TV Programs Probe Parallels in Animal, Human Mating

Hillary Mayell
for National Geographic News
February 14, 2003

It's Valentine's Day, a day when the age-old questions naturally arise: "What do women really want?" "Who's in charge of the mating game?" and "Is beauty really only skin deep?"

A special two-hour presentation tonight on the National Geographic Channel (airing in the United States, see below for more details) might surprise you. When it comes to courtship and mating, it's all a matter of biology, the experts say.

Animal magnetism, it seems is fundamentally not that different across species. It's the male's job to persuade, and it's the female's job to make the best mate choice she can.

Age-Old Questions

For many years, mate choice was seen as a male prerogative. The guy who could best defend his territory, or win the annual head-butting contests, or display the most gorgeous feathers, won the girl—or girls as the case may be. The females were perceived as passive prizes.

That viewpoint has changed as the role of female choice has become more recognized: Quality of mate is far more important to the female than the male.

Motherhood is costly, and sperm is cheap, said John Maynard Smith, a biologist at the University of Sussex.

Take fruit flies, for instance.

"The males are not really concerned with who they mate with. After all, he can mate five times a day. The female is only going to mate once in her life, so she really cares."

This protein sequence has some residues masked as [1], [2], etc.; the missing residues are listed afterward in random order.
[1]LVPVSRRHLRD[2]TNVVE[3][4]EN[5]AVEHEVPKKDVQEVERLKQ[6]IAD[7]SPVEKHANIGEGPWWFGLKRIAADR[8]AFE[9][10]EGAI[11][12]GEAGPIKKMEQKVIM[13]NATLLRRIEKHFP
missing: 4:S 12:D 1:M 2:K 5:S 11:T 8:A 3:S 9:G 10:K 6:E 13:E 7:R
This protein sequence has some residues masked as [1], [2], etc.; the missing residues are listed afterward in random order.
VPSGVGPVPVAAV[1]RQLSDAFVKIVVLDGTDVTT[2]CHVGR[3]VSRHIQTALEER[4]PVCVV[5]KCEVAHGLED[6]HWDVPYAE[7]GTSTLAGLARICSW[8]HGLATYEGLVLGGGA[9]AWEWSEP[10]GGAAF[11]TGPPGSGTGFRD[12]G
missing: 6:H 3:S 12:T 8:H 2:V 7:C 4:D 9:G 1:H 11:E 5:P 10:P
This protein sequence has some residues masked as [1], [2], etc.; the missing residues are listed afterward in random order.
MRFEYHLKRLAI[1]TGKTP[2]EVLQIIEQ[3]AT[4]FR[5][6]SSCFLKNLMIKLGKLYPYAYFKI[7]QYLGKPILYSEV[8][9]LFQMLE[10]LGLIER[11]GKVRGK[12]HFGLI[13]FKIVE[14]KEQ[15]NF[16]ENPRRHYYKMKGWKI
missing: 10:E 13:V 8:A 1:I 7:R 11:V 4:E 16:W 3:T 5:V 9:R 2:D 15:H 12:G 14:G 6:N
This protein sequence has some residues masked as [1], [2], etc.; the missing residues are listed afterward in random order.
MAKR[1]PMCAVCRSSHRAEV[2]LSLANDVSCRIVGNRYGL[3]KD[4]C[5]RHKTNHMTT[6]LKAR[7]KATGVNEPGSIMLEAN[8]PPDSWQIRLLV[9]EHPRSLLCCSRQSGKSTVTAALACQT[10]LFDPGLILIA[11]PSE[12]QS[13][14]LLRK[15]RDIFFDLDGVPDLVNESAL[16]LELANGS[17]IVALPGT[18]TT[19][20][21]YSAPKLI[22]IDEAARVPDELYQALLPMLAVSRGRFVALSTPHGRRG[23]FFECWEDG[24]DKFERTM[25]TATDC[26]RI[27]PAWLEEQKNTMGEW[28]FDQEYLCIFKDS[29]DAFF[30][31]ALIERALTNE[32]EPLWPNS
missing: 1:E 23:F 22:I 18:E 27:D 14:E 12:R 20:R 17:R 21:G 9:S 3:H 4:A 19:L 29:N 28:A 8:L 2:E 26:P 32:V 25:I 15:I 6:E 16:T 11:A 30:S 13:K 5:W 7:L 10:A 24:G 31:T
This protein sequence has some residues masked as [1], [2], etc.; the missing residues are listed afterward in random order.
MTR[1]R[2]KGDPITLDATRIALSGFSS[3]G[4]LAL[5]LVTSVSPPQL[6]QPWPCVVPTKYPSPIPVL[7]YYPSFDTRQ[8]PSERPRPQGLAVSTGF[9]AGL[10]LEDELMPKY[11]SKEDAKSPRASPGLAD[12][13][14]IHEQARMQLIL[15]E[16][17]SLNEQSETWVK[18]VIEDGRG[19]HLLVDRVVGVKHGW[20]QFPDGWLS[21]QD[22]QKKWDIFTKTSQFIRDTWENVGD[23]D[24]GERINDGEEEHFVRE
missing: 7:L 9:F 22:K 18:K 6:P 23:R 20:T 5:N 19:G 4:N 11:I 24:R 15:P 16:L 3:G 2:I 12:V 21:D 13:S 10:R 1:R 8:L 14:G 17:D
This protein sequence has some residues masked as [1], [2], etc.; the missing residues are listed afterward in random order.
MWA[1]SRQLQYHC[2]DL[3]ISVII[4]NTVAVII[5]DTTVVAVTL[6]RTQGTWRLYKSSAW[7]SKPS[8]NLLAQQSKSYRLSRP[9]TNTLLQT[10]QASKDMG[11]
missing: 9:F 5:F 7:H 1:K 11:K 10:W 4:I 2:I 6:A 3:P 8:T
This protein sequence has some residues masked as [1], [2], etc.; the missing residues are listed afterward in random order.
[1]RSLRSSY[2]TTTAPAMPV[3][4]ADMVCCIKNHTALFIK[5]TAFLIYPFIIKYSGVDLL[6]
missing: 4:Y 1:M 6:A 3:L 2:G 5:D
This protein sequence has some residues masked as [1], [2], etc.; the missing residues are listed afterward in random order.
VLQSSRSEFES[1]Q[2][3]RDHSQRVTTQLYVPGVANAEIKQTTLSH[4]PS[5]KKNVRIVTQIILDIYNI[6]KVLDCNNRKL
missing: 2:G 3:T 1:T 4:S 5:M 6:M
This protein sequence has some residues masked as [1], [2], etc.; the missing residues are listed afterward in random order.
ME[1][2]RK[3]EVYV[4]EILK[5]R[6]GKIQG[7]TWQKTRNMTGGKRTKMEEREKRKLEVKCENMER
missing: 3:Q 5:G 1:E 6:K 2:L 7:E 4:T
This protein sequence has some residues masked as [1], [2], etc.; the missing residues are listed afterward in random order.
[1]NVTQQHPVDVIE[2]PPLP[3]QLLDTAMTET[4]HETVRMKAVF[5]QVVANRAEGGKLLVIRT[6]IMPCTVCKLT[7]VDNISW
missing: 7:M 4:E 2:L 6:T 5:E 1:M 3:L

The answer to the question—what do females really want—is symmetry, said Randy Thornhill, a biologist at the University of New Mexico. And that also cuts across species. Symmetry in nature is shorthand for quality, according to Thornhill. The more symmetrical a person's features are, the more likely he or she is to be perceived as attractive. The female scorpion fly is quite picky; she's looking for a mate with matched wings—a signal to the female that he's a good hunter.

There are two theories on how such a thing might dictate female choice. A beautiful tail on a peacock could mean that he's strong and healthy, because only a very fit male could afford to support such an extravagance. Alternatively, said Smith, a female could think that if other females like beautiful tails, she better mate with a male who has a beautiful tail so that her male offspring will be sexier and more successful at mating, which would extend her genes to future generations.

Continued on Next Page >>




NEWS FEEDS     After installing a news reader, click on this icon to download National Geographic News's XML/RSS feed.   After installing a news reader, click on this icon to download National Geographic News's XML/RSS feed.

Get our news delivered directly to your desktop—free.
How to Use XML or RSS

National Geographic Daily News To-Go

Listen to your favorite National Geographic news daily, anytime, anywhere from your mobile phone. No wires or syncing. Download Stitcher free today.
Click here to get 12 months of National Geographic Magazine for $15.